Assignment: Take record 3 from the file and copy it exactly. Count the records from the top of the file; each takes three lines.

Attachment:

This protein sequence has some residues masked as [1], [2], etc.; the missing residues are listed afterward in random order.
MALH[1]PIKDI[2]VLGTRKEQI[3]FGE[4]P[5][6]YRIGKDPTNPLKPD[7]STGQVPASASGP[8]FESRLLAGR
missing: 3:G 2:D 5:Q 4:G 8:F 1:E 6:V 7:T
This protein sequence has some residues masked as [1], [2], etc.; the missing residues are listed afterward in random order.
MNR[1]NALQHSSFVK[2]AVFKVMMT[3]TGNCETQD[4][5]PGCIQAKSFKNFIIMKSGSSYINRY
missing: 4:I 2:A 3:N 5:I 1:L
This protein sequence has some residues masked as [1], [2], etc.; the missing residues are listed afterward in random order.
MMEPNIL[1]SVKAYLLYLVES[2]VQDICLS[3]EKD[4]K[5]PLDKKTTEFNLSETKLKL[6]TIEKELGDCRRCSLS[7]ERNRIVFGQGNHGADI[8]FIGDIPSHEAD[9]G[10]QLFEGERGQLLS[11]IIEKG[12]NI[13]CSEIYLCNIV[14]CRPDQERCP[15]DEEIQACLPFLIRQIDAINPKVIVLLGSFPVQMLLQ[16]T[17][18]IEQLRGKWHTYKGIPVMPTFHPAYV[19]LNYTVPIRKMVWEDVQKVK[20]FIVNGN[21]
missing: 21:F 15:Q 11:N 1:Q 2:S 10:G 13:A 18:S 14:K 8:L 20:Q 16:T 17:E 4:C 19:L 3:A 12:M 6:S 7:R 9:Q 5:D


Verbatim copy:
This protein sequence has some residues masked as [1], [2], etc.; the missing residues are listed afterward in random order.
MMEPNIL[1]SVKAYLLYLVES[2]VQDICLS[3]EKD[4]K[5]PLDKKTTEFNLSETKLKL[6]TIEKELGDCRRCSLS[7]ERNRIVFGQGNHGADI[8]FIGDIPSHEAD[9]G[10]QLFEGERGQLLS[11]IIEKG[12]NI[13]CSEIYLCNIV[14]CRPDQERCP[15]DEEIQACLPFLIRQIDAINPKVIVLLGSFPVQMLLQ[16]T[17][18]IEQLRGKWHTYKGIPVMPTFHPAYV[19]LNYTVPIRKMVWEDVQKVK[20]FIVNGN[21]
missing: 21:F 15:Q 11:N 1:Q 2:S 10:G 13:A 18:S 14:K 8:L 20:Q 16:T 17:E 4:C 19:L 3:A 12:M 6:S 7:R 9:Q 5:D